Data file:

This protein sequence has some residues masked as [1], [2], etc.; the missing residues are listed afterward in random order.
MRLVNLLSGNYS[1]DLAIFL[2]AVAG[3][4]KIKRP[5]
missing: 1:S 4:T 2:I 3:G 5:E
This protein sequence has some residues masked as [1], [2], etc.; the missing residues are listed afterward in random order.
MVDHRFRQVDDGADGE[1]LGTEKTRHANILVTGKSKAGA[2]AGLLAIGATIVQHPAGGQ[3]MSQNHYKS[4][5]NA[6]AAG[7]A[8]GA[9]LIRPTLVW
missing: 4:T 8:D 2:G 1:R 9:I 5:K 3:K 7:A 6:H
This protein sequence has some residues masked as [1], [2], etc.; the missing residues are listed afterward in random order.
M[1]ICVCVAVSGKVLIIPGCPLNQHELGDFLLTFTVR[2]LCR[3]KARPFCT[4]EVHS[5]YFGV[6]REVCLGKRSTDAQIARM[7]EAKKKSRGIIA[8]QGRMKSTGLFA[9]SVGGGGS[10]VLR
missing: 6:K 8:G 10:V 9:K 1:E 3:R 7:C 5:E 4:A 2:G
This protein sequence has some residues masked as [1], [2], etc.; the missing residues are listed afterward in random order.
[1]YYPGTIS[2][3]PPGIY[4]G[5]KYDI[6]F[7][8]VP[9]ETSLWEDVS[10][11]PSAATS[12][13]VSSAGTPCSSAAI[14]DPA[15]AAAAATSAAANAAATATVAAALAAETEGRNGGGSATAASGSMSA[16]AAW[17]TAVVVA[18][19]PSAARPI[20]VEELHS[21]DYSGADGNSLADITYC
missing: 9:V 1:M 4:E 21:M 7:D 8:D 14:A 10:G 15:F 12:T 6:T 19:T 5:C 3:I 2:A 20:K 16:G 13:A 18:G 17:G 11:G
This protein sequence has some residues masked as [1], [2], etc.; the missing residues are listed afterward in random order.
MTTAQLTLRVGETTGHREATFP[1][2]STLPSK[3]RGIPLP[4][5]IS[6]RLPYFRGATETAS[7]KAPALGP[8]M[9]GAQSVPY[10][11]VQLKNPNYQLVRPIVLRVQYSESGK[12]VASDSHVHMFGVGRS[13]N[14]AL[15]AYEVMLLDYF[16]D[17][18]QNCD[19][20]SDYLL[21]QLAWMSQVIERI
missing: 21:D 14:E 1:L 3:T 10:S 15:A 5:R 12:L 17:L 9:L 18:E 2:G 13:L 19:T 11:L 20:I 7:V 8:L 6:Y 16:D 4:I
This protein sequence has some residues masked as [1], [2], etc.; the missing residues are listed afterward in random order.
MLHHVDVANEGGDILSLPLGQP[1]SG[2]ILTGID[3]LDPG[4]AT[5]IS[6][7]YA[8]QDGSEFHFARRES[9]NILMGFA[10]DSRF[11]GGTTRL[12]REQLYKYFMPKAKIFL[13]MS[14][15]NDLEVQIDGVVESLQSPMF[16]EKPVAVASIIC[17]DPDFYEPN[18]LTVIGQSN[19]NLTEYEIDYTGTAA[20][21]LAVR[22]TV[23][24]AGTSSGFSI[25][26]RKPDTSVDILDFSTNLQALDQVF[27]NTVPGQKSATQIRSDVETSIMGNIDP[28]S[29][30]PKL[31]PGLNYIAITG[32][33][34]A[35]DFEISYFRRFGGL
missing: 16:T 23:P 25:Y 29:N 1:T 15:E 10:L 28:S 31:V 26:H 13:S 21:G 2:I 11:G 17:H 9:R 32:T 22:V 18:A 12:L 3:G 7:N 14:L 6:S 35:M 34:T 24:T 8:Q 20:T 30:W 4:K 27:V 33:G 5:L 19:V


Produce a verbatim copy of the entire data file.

This protein sequence has some residues masked as [1], [2], etc.; the missing residues are listed afterward in random order.
MRLVNLLSGNYS[1]DLAIFL[2]AVAG[3][4]KIKRP[5]
missing: 1:S 4:T 2:I 3:G 5:E
This protein sequence has some residues masked as [1], [2], etc.; the missing residues are listed afterward in random order.
MVDHRFRQVDDGADGE[1]LGTEKTRHANILVTGKSKAGA[2]AGLLAIGATIVQHPAGGQ[3]MSQNHYKS[4][5]NA[6]AAG[7]A[8]GA[9]LIRPTLVW
missing: 4:T 8:D 2:G 1:R 9:I 5:K 3:K 7:A 6:H
This protein sequence has some residues masked as [1], [2], etc.; the missing residues are listed afterward in random order.
M[1]ICVCVAVSGKVLIIPGCPLNQHELGDFLLTFTVR[2]LCR[3]KARPFCT[4]EVHS[5]YFGV[6]REVCLGKRSTDAQIARM[7]EAKKKSRGIIA[8]QGRMKSTGLFA[9]SVGGGGS[10]VLR
missing: 6:K 8:G 10:V 9:K 1:E 3:R 7:C 5:E 4:A 2:G
This protein sequence has some residues masked as [1], [2], etc.; the missing residues are listed afterward in random order.
[1]YYPGTIS[2][3]PPGIY[4]G[5]KYDI[6]F[7][8]VP[9]ETSLWEDVS[10][11]PSAATS[12][13]VSSAGTPCSSAAI[14]DPA[15]AAAAATSAAANAAATATVAAALAAETEGRNGGGSATAASGSMSA[16]AAW[17]TAVVVA[18][19]PSAARPI[20]VEELHS[21]DYSGADGNSLADITYC
missing: 9:V 1:M 4:E 21:M 7:D 8:D 14:A 10:G 15:F 12:T 6:T 19:T 5:C 3:I 2:A 20:K 16:G 13:A 18:G 17:G 11:G
This protein sequence has some residues masked as [1], [2], etc.; the missing residues are listed afterward in random order.
MTTAQLTLRVGETTGHREATFP[1][2]STLPSK[3]RGIPLP[4][5]IS[6]RLPYFRGATETAS[7]KAPALGP[8]M[9]GAQSVPY[10][11]VQLKNPNYQLVRPIVLRVQYSESGK[12]VASDSHVHMFGVGRS[13]N[14]AL[15]AYEVMLLDYF[16]D[17][18]QNCD[19][20]SDYLL[21]QLAWMSQVIERI
missing: 21:D 14:E 1:L 3:T 10:S 15:A 5:R 12:L 17:L 9:L 18:E 2:G 13:L 19:T 11:L 20:I 7:V 8:L 6:Y 16:D 4:I
This protein sequence has some residues masked as [1], [2], etc.; the missing residues are listed afterward in random order.
MLHHVDVANEGGDILSLPLGQP[1]SG[2]ILTGID[3]LDPG[4]AT[5]IS[6][7]YA[8]QDGSEFHFARRES[9]NILMGFA[10]DSRF[11]GGTTRL[12]REQLYKYFMPKAKIFL[13]MS[14][15]NDLEVQIDGVVESLQSPMF[16]EKPVAVASIIC[17]DPDFYEPN[18]LTVIGQSN[19]NLTEYEIDYTGTAA[20][21]LAVR[22]TV[23][24]AGTSSGFSI[25][26]RKPDTSVDILDFSTNLQALDQVF[27]NTVPGQKSATQIRSDVETSIMGNIDP[28]S[29][30]PKL[31]PGLNYIAITG[32][33][34]A[35]DFEISYFRRFGGL
missing: 16:T 23:P 25:Y 29:N 1:T 15:E 10:L 28:S 31:V 26:H 13:S 21:G 2:I 11:G 17:H 9:R 32:T 22:V 18:A 12:L 3:G 7:N 14:L 6:S 35:M 34:T 24:T 8:Q 20:T 30:W 4:K 27:V 33:G 5:L 19:V